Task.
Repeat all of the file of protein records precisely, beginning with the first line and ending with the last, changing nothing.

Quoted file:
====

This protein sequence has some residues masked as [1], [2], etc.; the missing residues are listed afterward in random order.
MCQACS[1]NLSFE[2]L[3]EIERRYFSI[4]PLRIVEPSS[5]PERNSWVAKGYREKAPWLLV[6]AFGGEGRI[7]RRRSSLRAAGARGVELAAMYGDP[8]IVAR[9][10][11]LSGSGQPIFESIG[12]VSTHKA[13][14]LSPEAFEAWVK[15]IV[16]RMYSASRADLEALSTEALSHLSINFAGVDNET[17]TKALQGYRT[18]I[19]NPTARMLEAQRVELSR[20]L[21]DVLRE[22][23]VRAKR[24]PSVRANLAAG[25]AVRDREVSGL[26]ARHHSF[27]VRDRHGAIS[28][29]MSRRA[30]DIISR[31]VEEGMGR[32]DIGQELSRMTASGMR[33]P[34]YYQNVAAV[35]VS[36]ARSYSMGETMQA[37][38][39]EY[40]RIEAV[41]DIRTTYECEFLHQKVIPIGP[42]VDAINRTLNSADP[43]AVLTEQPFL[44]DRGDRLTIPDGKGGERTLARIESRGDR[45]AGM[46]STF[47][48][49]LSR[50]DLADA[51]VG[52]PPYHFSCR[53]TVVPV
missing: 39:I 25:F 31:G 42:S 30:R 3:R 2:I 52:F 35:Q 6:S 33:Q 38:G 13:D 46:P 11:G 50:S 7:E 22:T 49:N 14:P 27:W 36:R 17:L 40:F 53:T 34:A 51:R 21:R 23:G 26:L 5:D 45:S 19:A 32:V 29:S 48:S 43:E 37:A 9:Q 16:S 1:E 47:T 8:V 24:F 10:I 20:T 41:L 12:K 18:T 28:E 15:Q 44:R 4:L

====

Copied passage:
This protein sequence has some residues masked as [1], [2], etc.; the missing residues are listed afterward in random order.
MCQACS[1]NLSFE[2]L[3]EIERRYFSI[4]PLRIVEPSS[5]PERNSWVAKGYREKAPWLLV[6]AFGGEGRI[7]RRRSSLRAAGARGVELAAMYGDP[8]IVAR[9][10][11]LSGSGQPIFESIG[12]VSTHKA[13][14]LSPEAFEAWVK[15]IV[16]RMYSASRADLEALSTEALSHLSINFAGVDNET[17]TKALQGYRT[18]I[19]NPTARMLEAQRVELSR[20]L[21]DVLRE[22][23]VRAKR[24]PSVRANLAAG[25]AVRDREVSGL[26]ARHHSF[27]VRDRHGAIS[28][29]MSRRA[30]DIISR[31]VEEGMGR[32]DIGQELSRMTASGMR[33]P[34]YYQNVAAV[35]VS[36]ARSYSMGETMQA[37][38][39]EY[40]RIEAV[41]DIRTTYECEFLHQKVIPIGP[42]VDAINRTLNSADP[43]AVLTEQPFL[44]DRGDRLTIPDGKGGERTLARIESRGDR[45]AGM[46]STF[47][48][49]LSR[50]DLADA[51]VG[52]PPYHFSCR[53]TVVPV
missing: 39:I 25:F 31:G 42:S 30:R 3:R 2:I 52:F 35:Q 6:S 33:Q 38:G 13:D 46:P 11:G 50:S 7:E 22:T 49:N 14:P 27:W 36:R 17:L 40:F 53:T 34:A 51:R 21:R 23:G 26:L 5:D 45:S 19:A 32:V 29:S 48:S 43:E 37:A 9:Q 16:S 1:E 47:T 8:V 24:F 10:I 20:T 41:L 12:K 18:T 28:E 15:Q 44:R 4:L